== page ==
•  
    We were particularly enamored of Harvest grains and Tuscan Grains—which is not to disparage Southwest Grains; we just liked the flavors of the other two better.

    If you have trouble finding them, ask your grocer or look online. After receiving initial samples from Betty Crocker, we reordered them on Amazon.com:

  • Harvest Grains
  • Southwest Grains
  • Tuscan Grains
  •  
      

    Comments

    TIP OF THE DAY: Non-Cocktail Ways To Use Tequila

    We found ourselves with a wealth of tequila on hand—lots of opened bottles that we tasted for one review or another, but never got back to. So we decided to use the tequila in cooking. Here’s what else to do with tequila.

  • Cake: Replace up to 1/4 cup liquid in a cake recipe with tequila, or add some to the frosting.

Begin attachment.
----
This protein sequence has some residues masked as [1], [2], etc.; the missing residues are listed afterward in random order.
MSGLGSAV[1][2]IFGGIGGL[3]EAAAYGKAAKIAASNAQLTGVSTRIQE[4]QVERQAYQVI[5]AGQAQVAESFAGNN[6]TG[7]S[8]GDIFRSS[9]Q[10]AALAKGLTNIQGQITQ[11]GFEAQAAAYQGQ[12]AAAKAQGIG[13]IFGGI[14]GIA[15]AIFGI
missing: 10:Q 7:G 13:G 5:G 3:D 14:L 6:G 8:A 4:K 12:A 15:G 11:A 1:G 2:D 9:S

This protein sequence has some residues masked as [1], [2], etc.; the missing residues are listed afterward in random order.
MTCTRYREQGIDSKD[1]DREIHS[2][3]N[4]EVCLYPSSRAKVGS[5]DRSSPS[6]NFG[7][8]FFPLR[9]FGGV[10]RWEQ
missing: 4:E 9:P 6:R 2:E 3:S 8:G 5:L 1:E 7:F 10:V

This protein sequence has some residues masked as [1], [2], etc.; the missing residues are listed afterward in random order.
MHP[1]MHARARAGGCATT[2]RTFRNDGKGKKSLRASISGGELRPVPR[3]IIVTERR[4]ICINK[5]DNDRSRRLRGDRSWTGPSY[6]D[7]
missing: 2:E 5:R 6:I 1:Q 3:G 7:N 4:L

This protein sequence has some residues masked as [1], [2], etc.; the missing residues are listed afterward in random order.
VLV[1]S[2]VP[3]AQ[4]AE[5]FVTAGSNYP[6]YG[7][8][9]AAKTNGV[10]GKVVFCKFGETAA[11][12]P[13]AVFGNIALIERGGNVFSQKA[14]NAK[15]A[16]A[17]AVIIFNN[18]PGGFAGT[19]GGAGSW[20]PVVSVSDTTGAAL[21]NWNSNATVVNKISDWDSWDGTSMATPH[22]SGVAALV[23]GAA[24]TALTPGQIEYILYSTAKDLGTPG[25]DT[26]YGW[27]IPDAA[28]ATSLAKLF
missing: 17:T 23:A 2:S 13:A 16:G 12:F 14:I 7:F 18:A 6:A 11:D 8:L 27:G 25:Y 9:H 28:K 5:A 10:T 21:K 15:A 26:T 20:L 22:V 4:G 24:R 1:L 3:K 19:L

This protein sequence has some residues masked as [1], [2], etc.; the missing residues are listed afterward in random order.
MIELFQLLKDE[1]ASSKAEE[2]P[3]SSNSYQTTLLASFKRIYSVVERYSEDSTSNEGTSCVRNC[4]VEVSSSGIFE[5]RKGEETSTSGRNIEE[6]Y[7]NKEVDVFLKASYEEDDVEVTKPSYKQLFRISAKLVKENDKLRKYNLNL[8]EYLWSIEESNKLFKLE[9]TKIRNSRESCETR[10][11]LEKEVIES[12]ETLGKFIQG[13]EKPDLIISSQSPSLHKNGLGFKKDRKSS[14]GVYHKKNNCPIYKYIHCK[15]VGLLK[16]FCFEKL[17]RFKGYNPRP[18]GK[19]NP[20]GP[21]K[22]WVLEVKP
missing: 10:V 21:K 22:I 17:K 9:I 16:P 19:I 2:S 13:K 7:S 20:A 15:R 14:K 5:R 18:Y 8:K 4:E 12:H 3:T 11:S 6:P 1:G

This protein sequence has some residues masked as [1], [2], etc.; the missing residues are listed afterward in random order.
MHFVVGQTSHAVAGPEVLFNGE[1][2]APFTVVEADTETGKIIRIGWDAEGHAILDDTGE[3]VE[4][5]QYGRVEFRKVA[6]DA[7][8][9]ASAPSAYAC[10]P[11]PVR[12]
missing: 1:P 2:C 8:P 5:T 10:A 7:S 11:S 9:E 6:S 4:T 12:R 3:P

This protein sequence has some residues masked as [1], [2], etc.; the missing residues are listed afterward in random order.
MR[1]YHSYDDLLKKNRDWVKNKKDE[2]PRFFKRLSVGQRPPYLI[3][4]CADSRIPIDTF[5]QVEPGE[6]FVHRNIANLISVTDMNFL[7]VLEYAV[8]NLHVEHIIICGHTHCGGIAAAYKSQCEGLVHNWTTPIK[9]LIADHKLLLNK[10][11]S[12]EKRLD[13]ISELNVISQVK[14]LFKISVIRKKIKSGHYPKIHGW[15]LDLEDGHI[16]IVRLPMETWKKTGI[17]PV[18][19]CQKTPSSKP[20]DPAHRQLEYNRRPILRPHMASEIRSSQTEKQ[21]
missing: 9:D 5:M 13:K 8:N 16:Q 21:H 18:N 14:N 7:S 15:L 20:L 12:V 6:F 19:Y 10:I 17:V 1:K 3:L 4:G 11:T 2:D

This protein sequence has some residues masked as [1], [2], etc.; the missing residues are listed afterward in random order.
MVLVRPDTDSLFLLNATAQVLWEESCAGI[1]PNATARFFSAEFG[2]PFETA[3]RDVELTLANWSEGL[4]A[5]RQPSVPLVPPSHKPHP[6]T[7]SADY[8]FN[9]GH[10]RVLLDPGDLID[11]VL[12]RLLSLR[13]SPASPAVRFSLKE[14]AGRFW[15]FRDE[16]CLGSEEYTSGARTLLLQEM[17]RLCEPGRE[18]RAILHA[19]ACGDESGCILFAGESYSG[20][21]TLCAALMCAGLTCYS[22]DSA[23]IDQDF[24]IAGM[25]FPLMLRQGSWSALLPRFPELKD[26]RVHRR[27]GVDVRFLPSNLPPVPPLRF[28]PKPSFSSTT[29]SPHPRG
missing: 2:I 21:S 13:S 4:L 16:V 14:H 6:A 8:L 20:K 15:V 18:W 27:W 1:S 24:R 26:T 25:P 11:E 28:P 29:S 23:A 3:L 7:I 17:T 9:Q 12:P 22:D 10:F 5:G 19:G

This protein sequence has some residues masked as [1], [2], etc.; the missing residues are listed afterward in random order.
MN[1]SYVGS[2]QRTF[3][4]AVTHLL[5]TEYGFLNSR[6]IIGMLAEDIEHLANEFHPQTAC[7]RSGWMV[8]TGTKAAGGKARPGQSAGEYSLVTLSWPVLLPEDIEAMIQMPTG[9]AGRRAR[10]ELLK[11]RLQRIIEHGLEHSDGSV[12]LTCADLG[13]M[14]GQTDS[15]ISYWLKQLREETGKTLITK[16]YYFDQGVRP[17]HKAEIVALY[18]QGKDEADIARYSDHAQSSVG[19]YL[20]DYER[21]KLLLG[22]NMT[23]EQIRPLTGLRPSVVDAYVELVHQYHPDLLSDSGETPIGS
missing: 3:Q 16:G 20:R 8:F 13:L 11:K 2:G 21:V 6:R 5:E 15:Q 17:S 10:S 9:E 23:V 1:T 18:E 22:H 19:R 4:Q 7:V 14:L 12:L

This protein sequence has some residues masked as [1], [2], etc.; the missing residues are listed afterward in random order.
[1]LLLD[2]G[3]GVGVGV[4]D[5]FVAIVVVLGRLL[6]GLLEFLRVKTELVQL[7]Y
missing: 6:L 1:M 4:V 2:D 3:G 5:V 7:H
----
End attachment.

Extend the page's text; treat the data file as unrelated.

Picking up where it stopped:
• Compound butter: For corn or other vegetables, mix chili powder, lime juice and tequila into softened butter and return the butter to the fridge.
  • Fondue: Replace the Kirsch with tequila in cheese or chocolate fondue.
  • Fruit salad: Make a simple syrup by bringing to a boil 1 cup sugar, 3/4 cup water, 1/2 cup tequila to a boil (optionally add 1/4 cup triple sec). Cook, stirring, until sugar dissolves, about 1 minute. Let cool. Toss with fresh fruit salad and refrigerate for an hour or longer (the syrup can be made in advance).
  • Fruit topping: Add to sautéed fruit to create a delicious topping for ice cream or pound cake; or serve as a compote.
  • Granita or sorbet: Add 1 to 2 tablespoons of tequila to the recipe. Don’t add too much: Alcohol doesn’t freeze, so you could end up with a slushie.